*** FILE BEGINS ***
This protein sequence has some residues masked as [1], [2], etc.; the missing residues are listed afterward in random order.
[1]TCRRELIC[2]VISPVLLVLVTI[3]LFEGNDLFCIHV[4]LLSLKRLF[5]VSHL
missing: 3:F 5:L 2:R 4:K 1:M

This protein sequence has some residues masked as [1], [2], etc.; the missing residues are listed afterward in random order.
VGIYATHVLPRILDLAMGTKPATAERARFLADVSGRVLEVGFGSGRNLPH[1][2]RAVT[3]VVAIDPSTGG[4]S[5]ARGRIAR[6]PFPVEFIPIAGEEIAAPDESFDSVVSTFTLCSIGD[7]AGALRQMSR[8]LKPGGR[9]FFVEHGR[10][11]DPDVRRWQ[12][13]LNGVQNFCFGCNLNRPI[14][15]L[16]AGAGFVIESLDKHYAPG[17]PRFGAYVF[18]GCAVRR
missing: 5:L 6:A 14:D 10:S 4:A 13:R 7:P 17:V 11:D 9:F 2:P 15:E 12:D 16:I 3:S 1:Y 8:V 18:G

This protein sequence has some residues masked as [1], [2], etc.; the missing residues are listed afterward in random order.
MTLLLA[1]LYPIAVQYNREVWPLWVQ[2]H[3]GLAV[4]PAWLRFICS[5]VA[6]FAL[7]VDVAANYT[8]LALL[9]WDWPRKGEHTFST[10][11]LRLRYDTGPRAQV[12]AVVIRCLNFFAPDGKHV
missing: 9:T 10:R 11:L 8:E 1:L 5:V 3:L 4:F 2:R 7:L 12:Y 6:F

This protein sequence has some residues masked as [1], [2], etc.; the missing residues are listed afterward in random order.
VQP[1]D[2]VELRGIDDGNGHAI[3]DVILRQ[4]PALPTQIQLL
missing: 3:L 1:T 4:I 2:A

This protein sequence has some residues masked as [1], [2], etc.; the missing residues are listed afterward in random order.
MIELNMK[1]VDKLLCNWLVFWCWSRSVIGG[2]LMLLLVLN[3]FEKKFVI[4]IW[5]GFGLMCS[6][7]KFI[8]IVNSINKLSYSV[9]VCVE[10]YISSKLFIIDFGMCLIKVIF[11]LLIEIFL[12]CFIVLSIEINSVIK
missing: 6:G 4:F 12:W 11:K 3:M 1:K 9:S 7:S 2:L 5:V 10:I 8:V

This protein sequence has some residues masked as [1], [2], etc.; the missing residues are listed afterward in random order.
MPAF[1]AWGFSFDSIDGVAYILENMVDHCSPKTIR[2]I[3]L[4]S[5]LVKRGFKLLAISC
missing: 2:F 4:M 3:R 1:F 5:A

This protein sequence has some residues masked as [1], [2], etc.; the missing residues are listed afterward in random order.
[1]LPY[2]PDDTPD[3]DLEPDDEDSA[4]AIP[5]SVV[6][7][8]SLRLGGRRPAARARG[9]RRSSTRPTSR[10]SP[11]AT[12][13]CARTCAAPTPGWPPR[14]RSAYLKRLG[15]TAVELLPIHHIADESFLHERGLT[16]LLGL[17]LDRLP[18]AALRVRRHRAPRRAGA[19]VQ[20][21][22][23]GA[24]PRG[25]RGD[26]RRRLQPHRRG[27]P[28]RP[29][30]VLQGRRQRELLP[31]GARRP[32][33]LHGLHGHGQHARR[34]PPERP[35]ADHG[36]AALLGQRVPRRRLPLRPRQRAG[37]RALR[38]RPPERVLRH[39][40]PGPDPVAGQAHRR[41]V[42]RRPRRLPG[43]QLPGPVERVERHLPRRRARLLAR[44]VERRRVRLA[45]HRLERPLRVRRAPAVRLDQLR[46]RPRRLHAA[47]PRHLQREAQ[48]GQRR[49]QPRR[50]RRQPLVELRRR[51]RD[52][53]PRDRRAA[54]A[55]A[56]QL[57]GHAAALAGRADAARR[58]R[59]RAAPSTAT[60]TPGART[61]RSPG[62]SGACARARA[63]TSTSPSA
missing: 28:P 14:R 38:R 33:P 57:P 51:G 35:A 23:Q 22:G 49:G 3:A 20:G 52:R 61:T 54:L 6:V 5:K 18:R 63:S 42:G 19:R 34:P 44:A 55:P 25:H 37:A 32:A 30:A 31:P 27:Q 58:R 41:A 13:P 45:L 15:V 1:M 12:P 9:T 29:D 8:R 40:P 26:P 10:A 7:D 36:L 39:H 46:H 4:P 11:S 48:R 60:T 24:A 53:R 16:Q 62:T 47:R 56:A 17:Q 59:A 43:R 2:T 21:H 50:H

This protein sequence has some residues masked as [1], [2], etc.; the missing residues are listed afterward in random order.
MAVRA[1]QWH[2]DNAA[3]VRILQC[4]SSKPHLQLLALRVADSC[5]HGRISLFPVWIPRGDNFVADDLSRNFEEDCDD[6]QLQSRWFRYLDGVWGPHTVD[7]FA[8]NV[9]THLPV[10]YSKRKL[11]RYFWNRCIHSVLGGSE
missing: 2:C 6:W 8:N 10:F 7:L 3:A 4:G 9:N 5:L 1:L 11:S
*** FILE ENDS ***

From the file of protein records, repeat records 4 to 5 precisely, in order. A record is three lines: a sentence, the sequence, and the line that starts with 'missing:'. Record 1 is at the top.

This protein sequence has some residues masked as [1], [2], etc.; the missing residues are listed afterward in random order.
VQP[1]D[2]VELRGIDDGNGHAI[3]DVILRQ[4]PALPTQIQLL
missing: 3:L 1:T 4:I 2:A

This protein sequence has some residues masked as [1], [2], etc.; the missing residues are listed afterward in random order.
MIELNMK[1]VDKLLCNWLVFWCWSRSVIGG[2]LMLLLVLN[3]FEKKFVI[4]IW[5]GFGLMCS[6][7]KFI[8]IVNSINKLSYSV[9]VCVE[10]YISSKLFIIDFGMCLIKVIF[11]LLIEIFL[12]CFIVLSIEINSVIK
missing: 6:G 4:F 12:W 11:K 3:M 1:K 9:S 7:S 2:L 5:V 10:I 8:V